The Islamic State’s battlefield successes and its potent propaganda machine have attracted thousands of foreign fighters to their cause, but Abu Hurayra is thought to be the first South African in their ranks. He claims there is one other compatriot there, too.
Photo: According to Abu Hurayra’s Twitter feed, this is a picture of a second South African fighter in the Islamic State. “Abu Bara from South Africa 🙂 What a onderful Brother :)” (sic) (screen grab from Twitter feed).
“South Africa must not be naïve,” said Jasmine Opperman, Africa director for TRAC. “The Islamic State’s strategy is simple as set out in its propaganda magazine Dabiq. It’s a call to action by a worldwide audience in support of the Islamic State, not only by means of those travelling to fight in Syria and Iraq, but for those who cannot travel for whatever reason to take actions where they are present – and this reality is also present in South Africa.”
Brian Dube, spokesperson for the department of state security, said that the department was not aware of any specific cases of South Africans fighting for the Islamic State, but said that it received “a number of reports of people claiming to be doing all kinds of work outside the borders of our country”. He emphasised that any kind of mercenary activity is illegal, and “if they do so the law will take its course”. The Regulation of Foreign Military Assistance Act explicitly prohibits South African citizens from taking up arms overseas, and Dube said that the department is doing everything in its power to prevent citizens from doing so.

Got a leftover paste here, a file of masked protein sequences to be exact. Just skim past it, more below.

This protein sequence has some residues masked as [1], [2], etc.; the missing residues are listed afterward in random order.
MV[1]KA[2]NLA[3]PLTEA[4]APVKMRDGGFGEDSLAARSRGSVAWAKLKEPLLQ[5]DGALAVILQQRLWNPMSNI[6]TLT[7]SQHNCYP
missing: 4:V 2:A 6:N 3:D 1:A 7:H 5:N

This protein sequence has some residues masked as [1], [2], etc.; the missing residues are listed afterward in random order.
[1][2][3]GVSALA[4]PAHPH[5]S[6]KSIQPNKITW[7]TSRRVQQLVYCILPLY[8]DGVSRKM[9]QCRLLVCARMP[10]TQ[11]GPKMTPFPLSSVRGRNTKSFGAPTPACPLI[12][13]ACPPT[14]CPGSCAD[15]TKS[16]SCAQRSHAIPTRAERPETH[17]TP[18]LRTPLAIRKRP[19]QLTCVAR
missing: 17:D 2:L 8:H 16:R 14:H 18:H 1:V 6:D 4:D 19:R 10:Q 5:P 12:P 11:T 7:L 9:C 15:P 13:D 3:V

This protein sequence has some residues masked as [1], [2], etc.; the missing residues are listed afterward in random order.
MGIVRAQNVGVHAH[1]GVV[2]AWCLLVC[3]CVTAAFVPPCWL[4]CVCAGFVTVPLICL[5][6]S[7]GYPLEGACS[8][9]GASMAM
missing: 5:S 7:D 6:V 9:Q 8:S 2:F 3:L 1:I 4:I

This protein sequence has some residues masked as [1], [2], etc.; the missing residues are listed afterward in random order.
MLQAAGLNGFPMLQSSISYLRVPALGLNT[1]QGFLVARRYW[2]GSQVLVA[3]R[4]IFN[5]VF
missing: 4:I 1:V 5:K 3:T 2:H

Abu Hurayra, however, appears to have slipped through the cracks and made it to the battlefields in Syria. If the Islamic State’s propaganda is anything near as effective in South Africa as it has been in Europe and North America, he won’t be the last. DM
Main photo: Abu Hurayra poses with an AK-47 in this photograph. His bandana reads l? il?ha ill?-ll?hu (There is no God but God), the first line of the shahada, an Islamic creed.
Listen: Xolani Gwala of 702 Radio interviews Simon Allison about the story.